The term inclusive development has become popular in the discourse and documents of the international donor community.1 While the concept is sometimes interpreted differently by different agencies there is a shared understanding that it has to do with a more broad-based pattern of development than has been attempted or achieved in most developing countries in the past few decades.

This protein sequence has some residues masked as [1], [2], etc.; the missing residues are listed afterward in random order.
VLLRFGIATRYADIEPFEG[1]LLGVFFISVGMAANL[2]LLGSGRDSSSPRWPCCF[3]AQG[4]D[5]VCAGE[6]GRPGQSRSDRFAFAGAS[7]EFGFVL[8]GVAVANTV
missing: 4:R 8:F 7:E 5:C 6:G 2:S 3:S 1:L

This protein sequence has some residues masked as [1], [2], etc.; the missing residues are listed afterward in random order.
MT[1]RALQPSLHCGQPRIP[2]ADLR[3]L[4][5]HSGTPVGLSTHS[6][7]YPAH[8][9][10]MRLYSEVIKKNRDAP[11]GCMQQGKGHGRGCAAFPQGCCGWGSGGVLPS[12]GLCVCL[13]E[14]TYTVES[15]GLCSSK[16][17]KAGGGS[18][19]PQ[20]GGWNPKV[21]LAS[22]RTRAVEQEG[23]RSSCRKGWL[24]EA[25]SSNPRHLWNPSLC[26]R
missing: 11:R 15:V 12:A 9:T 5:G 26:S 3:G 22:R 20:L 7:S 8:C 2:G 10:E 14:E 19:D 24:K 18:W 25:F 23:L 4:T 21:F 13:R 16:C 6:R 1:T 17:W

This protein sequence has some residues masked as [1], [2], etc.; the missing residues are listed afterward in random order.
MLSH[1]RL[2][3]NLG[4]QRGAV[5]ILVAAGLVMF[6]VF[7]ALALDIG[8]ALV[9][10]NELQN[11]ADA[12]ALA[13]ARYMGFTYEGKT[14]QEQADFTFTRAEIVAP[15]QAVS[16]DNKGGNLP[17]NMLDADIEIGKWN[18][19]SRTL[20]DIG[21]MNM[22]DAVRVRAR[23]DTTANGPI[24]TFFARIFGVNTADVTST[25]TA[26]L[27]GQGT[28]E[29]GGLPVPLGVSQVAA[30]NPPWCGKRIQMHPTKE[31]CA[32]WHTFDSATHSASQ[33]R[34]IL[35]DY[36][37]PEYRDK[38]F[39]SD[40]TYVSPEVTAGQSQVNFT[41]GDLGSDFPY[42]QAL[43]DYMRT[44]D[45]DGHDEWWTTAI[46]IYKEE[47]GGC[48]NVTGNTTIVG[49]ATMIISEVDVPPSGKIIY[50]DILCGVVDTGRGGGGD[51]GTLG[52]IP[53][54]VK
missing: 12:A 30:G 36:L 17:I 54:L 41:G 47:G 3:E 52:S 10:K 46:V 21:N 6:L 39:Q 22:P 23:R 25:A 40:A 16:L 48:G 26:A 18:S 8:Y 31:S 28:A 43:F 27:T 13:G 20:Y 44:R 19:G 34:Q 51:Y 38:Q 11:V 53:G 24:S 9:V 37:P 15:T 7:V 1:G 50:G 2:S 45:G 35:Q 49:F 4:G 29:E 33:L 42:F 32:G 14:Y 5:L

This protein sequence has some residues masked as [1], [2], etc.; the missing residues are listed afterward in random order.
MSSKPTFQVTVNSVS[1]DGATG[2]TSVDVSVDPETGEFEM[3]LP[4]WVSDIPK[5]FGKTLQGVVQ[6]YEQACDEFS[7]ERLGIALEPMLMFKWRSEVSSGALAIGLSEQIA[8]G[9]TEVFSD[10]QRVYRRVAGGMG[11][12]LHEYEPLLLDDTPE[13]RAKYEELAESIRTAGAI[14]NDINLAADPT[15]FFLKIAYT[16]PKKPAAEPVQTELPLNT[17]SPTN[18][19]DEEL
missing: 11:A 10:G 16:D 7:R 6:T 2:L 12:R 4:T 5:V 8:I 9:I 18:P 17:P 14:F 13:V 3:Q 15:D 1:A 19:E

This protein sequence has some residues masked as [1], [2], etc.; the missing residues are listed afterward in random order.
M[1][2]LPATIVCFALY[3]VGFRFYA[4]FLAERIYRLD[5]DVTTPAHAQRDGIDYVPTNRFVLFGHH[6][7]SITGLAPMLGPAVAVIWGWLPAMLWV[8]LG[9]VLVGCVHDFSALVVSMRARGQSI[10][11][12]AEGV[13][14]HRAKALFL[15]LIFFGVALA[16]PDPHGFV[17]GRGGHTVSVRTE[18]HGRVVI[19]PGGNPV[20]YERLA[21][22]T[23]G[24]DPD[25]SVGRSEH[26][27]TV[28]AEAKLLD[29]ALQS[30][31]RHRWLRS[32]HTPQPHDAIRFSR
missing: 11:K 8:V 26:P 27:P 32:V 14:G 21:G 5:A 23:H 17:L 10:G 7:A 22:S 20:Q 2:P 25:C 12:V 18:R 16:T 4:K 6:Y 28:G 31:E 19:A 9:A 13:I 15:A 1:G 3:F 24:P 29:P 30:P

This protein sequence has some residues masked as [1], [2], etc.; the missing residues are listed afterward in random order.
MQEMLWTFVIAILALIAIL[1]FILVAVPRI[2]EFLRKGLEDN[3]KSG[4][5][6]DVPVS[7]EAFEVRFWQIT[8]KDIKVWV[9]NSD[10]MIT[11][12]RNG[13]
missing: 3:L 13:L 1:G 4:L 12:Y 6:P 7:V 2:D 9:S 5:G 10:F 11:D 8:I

The prominence of the concept is reflected in the fact that inclusion was adopted as an underlying principle of the Sustainable Development Goals (SDG) agenda which is to guide international and national development efforts till 2030 which succeeded the previous effort known as the Millennium Development Goals (MDG) agenda. The focus of the SDGs is not just on achieving gains in development on average but on ensuring that these gains are better distributed within the society. This also accounts for the wide range of SDGs that were adopted. The motivation behind the proliferation of goals was at least in part the desire to include items that were of great importance to some social groups, even if not of general importance to all. The SDGs thus differ from the MDGs in both breadth and depth. More goals are covered (breadth) and more goals have been specified in a way that encompasses distributional outcomes as well (depth).